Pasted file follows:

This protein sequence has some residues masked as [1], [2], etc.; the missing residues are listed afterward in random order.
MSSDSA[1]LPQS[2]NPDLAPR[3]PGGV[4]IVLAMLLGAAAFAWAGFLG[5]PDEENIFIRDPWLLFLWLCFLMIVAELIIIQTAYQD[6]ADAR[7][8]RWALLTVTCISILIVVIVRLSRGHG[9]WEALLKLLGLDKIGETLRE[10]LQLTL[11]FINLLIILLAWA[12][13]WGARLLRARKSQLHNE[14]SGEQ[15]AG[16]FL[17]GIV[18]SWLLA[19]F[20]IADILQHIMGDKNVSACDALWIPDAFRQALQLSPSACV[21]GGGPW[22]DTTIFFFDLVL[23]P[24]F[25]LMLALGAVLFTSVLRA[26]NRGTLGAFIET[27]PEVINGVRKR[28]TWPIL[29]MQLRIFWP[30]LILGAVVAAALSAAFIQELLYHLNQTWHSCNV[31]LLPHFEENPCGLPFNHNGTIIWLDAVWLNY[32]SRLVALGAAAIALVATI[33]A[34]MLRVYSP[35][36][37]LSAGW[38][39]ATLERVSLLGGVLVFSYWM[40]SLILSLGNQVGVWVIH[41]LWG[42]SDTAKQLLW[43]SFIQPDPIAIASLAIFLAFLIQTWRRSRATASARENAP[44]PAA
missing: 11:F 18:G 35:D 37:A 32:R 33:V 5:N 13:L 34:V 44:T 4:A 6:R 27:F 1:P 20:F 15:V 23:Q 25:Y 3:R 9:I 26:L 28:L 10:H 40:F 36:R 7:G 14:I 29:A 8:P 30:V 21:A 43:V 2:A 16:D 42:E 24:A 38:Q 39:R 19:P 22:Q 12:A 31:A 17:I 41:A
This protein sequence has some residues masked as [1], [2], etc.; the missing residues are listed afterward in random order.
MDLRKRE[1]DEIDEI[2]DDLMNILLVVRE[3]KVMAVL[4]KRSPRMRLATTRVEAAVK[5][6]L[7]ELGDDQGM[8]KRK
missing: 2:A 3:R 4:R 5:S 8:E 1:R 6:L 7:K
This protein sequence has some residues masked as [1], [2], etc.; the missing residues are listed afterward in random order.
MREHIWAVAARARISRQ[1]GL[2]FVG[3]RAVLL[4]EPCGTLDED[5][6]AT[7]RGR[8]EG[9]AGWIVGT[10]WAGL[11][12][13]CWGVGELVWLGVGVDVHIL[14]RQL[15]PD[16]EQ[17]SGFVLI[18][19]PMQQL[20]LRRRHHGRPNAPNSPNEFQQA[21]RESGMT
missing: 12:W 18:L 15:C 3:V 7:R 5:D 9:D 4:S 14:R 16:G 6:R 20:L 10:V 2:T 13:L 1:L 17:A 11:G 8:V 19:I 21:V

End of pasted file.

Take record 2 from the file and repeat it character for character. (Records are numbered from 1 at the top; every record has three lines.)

This protein sequence has some residues masked as [1], [2], etc.; the missing residues are listed afterward in random order.
MDLRKRE[1]DEIDEI[2]DDLMNILLVVRE[3]KVMAVL[4]KRSPRMRLATTRVEAAVK[5][6]L[7]ELGDDQGM[8]KRK
missing: 2:A 3:R 4:R 5:S 8:E 1:R 6:L 7:K